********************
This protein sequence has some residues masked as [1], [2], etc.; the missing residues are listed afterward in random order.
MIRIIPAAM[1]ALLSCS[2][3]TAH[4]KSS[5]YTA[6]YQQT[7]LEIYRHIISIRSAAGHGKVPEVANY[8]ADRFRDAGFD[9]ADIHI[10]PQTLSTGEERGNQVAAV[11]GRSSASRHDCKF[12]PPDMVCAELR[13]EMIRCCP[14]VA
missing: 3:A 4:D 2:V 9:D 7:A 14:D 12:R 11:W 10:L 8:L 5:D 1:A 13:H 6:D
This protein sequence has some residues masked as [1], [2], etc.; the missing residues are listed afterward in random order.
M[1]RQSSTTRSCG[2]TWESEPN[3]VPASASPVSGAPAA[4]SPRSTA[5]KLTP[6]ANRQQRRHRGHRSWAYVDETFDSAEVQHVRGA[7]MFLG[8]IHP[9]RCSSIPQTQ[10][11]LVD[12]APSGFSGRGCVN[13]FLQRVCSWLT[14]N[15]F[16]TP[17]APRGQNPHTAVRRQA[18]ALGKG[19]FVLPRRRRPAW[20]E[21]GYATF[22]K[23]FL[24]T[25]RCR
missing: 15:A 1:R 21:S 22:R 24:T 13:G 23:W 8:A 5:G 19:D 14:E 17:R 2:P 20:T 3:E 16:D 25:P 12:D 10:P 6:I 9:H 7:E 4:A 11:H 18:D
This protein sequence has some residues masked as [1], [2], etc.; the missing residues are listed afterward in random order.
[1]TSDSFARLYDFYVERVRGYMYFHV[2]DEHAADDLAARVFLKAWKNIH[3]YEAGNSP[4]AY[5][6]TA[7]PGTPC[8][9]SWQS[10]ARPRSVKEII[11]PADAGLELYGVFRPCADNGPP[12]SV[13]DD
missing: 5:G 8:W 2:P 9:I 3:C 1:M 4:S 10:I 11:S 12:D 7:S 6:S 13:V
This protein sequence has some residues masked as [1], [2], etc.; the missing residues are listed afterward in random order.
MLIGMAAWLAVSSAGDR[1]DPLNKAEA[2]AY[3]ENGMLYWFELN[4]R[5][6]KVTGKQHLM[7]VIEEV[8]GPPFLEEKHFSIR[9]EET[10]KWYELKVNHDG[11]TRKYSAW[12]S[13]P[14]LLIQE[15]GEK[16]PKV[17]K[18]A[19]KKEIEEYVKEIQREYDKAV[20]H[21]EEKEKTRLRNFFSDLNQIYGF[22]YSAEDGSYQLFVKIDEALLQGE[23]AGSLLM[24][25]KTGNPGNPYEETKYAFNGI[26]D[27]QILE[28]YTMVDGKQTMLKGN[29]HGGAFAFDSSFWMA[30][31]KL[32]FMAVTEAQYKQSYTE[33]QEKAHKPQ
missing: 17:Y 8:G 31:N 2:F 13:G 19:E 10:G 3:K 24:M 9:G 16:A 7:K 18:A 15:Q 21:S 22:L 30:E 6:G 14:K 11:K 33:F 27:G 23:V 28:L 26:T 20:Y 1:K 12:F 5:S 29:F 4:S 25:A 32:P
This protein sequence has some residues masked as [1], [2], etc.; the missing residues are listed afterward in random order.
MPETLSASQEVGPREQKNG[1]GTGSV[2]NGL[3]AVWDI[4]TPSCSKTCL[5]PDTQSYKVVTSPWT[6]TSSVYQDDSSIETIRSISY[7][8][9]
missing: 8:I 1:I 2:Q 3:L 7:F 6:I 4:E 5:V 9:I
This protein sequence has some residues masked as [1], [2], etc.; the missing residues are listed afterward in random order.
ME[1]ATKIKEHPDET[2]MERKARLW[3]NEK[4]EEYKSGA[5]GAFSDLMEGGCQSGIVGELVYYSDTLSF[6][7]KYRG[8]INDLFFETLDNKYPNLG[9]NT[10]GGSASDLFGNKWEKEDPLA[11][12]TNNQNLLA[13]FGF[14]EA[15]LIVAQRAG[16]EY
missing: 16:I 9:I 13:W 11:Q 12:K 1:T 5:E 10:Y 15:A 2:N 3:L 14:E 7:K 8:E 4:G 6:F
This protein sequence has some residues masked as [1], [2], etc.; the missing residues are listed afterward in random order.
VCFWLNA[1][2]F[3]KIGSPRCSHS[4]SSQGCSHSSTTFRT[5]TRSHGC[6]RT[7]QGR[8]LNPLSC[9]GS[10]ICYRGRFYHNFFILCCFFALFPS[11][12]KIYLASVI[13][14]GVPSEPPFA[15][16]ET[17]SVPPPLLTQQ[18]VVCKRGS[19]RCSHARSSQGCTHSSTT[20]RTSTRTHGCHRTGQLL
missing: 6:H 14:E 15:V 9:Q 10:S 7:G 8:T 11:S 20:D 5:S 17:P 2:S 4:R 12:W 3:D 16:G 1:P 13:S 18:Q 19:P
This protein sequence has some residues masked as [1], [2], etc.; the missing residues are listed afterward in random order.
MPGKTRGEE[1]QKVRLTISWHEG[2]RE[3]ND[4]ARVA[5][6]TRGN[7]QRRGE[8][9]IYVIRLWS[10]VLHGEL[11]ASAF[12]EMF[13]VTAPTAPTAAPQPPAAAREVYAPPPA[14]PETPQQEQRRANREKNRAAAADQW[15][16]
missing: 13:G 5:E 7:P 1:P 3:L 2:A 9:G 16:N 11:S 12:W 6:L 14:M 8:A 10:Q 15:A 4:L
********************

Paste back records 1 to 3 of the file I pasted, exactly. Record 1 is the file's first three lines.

This protein sequence has some residues masked as [1], [2], etc.; the missing residues are listed afterward in random order.
MIRIIPAAM[1]ALLSCS[2][3]TAH[4]KSS[5]YTA[6]YQQT[7]LEIYRHIISIRSAAGHGKVPEVANY[8]ADRFRDAGFD[9]ADIHI[10]PQTLSTGEERGNQVAAV[11]GRSSASRHDCKF[12]PPDMVCAELR[13]EMIRCCP[14]VA
missing: 3:A 4:D 2:V 9:D 7:A 14:D 12:R 11:W 10:L 8:L 5:D 1:A 13:H 6:D
This protein sequence has some residues masked as [1], [2], etc.; the missing residues are listed afterward in random order.
M[1]RQSSTTRSCG[2]TWESEPN[3]VPASASPVSGAPAA[4]SPRSTA[5]KLTP[6]ANRQQRRHRGHRSWAYVDETFDSAEVQHVRGA[7]MFLG[8]IHP[9]RCSSIPQTQ[10][11]LVD[12]APSGFSGRGCVN[13]FLQRVCSWLT[14]N[15]F[16]TP[17]APRGQNPHTAVRRQA[18]ALGKG[19]FVLPRRRRPAW[20]E[21]GYATF[22]K[23]FL[24]T[25]RCR
missing: 15:A 1:R 21:S 22:R 24:T 13:G 23:W 8:A 5:G 19:D 14:E 17:R 2:P 20:T 3:E 16:D 25:P 12:D 10:P 6:I 9:H 7:E 4:A 11:H 18:D
This protein sequence has some residues masked as [1], [2], etc.; the missing residues are listed afterward in random order.
[1]TSDSFARLYDFYVERVRGYMYFHV[2]DEHAADDLAARVFLKAWKNIH[3]YEAGNSP[4]AY[5][6]TA[7]PGTPC[8][9]SWQS[10]ARPRSVKEII[11]PADAGLELYGVFRPCADNGPP[12]SV[13]DD
missing: 5:G 8:W 2:P 9:I 3:C 1:M 4:S 10:I 11:S 12:D 7:S 6:S 13:V